“You are the salt of the earth; but if the salt loses its flavor,
When Jesus began his famous sermon on the mount, the Bible says that he was talking to his disciples - in other words - his followers (Matthew 5:1). These words were geared specifically for those who had given up everything to follow him, and they still apply to his disciples today.
Read Matthew 5:43-48
Continuing on with our study of the Sermon on the Mount, Jesus once again says some very hard things. Love your enemy? How is that even possible? How are we supposed to love those who murder innocent children persecute us for our faith like the members of the terrorist group ISIS are doing? How could Jesus ask that and how do we reasonably implement it? Fortunately, by digging into Scripture we find our answers. More importantly, we discover that once again the NIV leaves out crucial verses that make what Jesus has said, so much easier to understand.
Let's start by looking at the first verse of this passage:
"You have heard that it was said, ‘You shall love your neighbour and hate your enemy.’" (Matthew 5:43)
Once again Jesus refers to the Torah to lay the foundation of where He is going. So let's look at the passage He was referring to.
You shall not take vengeance, nor bear any grudge against the children of your people, but you shall love your neighbour as yourself: I am the Lord. (Leviticus 19:18)
The first question we need to ask is - who is our neighbour? According to the Hebrew definition of the word used here, which is rea`, our neighbour would be everyone we meet, from friends and intimate companions, to fellow citizens. The Greek word for neighbour was plēsion and meant the same thing. Our neighbour was anyone we meet. The Law made it clear then that no one was to treat anyone badly, even to the smallest of citizens.
Jesus goes on to say: "But I say to you, love your enemies, bless those who curse you, do good to those who hate you, and pray for those who spitefully use you and persecute you, that you may be sons of your Father in heaven; for He makes His sun rise on the evil and on the good, and sends rain on the just and on the unjust" (Matthew 5:44-45, NKJV).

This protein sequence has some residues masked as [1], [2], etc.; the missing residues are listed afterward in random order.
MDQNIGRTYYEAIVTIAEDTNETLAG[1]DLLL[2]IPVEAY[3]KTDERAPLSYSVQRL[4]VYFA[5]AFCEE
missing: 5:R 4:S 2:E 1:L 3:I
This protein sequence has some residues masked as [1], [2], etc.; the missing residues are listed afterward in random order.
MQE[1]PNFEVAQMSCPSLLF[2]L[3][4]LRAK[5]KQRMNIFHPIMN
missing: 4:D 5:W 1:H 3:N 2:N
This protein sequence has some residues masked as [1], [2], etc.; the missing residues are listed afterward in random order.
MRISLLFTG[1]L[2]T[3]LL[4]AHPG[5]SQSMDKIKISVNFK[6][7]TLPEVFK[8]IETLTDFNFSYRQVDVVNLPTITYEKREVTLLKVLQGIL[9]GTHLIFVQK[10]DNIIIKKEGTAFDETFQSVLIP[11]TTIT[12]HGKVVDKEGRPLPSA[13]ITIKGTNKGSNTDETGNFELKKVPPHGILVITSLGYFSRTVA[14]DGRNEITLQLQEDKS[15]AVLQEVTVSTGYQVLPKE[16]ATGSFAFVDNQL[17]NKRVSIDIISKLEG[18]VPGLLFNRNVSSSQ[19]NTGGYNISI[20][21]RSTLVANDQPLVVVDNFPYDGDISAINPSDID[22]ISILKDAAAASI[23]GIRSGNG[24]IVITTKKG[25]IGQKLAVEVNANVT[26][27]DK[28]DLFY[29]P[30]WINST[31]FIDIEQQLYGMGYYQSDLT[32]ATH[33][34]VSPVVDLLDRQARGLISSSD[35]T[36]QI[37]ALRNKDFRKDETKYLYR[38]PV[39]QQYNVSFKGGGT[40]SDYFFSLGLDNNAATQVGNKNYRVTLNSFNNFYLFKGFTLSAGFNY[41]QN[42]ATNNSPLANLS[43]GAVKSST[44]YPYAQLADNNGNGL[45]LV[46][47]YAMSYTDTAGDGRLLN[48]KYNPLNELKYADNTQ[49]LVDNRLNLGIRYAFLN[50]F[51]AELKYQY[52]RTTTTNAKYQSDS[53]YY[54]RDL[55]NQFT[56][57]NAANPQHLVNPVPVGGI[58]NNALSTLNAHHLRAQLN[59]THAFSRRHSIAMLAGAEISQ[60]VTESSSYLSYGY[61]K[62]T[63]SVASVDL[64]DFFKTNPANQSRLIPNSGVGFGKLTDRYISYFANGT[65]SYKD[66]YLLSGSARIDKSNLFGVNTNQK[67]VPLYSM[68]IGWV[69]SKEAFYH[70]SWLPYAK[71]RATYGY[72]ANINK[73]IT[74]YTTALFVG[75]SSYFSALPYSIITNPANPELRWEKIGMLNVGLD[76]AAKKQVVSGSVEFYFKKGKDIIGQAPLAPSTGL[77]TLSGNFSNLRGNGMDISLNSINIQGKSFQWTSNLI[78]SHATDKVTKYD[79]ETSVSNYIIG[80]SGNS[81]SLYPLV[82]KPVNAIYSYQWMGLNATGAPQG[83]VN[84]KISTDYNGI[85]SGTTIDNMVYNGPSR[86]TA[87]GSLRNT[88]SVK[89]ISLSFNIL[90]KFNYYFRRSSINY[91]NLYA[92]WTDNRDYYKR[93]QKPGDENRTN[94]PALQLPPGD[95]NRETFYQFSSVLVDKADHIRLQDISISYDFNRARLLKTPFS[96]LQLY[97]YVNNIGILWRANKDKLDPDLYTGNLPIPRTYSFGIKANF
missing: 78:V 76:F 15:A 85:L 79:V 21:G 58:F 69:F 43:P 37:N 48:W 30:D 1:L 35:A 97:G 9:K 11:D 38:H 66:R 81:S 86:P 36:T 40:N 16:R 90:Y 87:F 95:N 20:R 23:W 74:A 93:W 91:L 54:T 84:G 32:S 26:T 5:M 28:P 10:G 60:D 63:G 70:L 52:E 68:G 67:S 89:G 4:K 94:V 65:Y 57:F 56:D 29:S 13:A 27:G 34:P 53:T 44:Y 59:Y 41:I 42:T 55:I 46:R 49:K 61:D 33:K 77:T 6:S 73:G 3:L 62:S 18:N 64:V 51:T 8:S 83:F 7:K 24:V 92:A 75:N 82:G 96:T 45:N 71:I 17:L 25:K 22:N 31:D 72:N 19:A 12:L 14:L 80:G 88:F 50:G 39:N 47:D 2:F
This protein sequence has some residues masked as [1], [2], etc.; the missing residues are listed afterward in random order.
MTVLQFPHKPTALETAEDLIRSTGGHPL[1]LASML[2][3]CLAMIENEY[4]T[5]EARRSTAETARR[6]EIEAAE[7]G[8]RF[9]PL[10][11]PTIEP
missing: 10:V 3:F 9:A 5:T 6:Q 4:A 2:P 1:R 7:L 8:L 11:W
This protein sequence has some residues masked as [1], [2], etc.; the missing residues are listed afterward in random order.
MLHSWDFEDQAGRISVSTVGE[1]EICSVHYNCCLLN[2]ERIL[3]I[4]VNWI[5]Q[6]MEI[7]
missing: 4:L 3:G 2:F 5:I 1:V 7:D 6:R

And it is here that we find the NIV has once again deleted crucial verses that show us the steps to loving our neighbour. Here is what the NIV says:
But I tell you, love your enemies and pray for those who persecute you, that you may be children of your Father in heaven. He causes his sun to rise on the evil and the good, and sends rain on the righteous and the unrighteous (Matthew 5:44-45, NIV).
As you can see, the NIV deletes how we are to love our enemies - by blessing them, doing good to them and praying for them. And why are we to do these things? So that we may show we are children of God. This is what makes us different above all else and it is why Christians are supposed to be known as a peaceful, non-retaliatory people. We are not supposed to respond in kind. We are not supposed to behave like the world. We are to rise above it. Proverbs 25:21-22 says it best:
If your enemy is hungry, give him bread to eat; and if he is thirsty, give him water to drink. For so you will heap coals of fire on his head, and the Lord will reward you.
Jesus goes on to say that if we only love those who love us how are we any different than tax collectors? FYI - tax collectors were on the low rung of the ladder in Jesus' day because they were public officials of Jewish nationality who worked for the Roman government, and were generally despised by the people. It was common knowledge that the tax collectors cheated the people they collected from by collecting more than was required and keeping the extra for themselves. The tax collector Zacchaeus, confessed to the Lord that he had done this (Luke 19:8). So, yeah - very hard to like, let alone love.
Yet Jesus said: "If you greet your brethren only, what do you do more than others? Do not even the tax collectors do so?" In other words, loving our enemies by doing something good for them (bless those who curse you, do good to those who hate you, and pray for those who spitefully use you and persecute you) is how we win them over to Christ and isn't that our ultimate goal? To see those still trapped in darkness enter into the light of Christ?
Matthew 5:48 sums up what happens to the Christian who loves their enemies as Jesus described.
Therefore you shall be perfect, just as your Father in heaven is perfect (Matthew 5:48, NKJV).
The KJV version and the NIV both say, "Be ye therefore perfect." The NKJV in a roundabout way explains how that perfection is attained. The word for "perfect" comes from the Greek word teleios which means "perfect, of full age, completed". In other words this final verse tells us that if we practice love the way Jesus taught us, we will become fully mature, perfect, and complete in Him - just as our Father in heaven is perfect.
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"Love bears all things, believes all things, hopes all things,
1 Corinthians 13 is probably the most well-known and well-used chapter in the Bible because of its subject matter - love. It is the "go-to" chapter for weddings for it uniquely and perfectly describes the many facets that make up love. But to keep it in context we need to look at the chapter before it, which talks about spiritual unity and diversity in the body of Christ.
It was this diversity that the Apostle Paul was addressing and he wanted people to realize that even though we are one body with many members, we have all been baptized by the same Spirit and so we should try to live in peace with each other. So speaking tongues, or having the gifts of prophecy or faith, were not important if you didn't have love.
Paul eloquently reminds us that love bears all things, believes all things, hopes all things and endures all things. And when we look at Paul's description of love we see the object of his affection right away.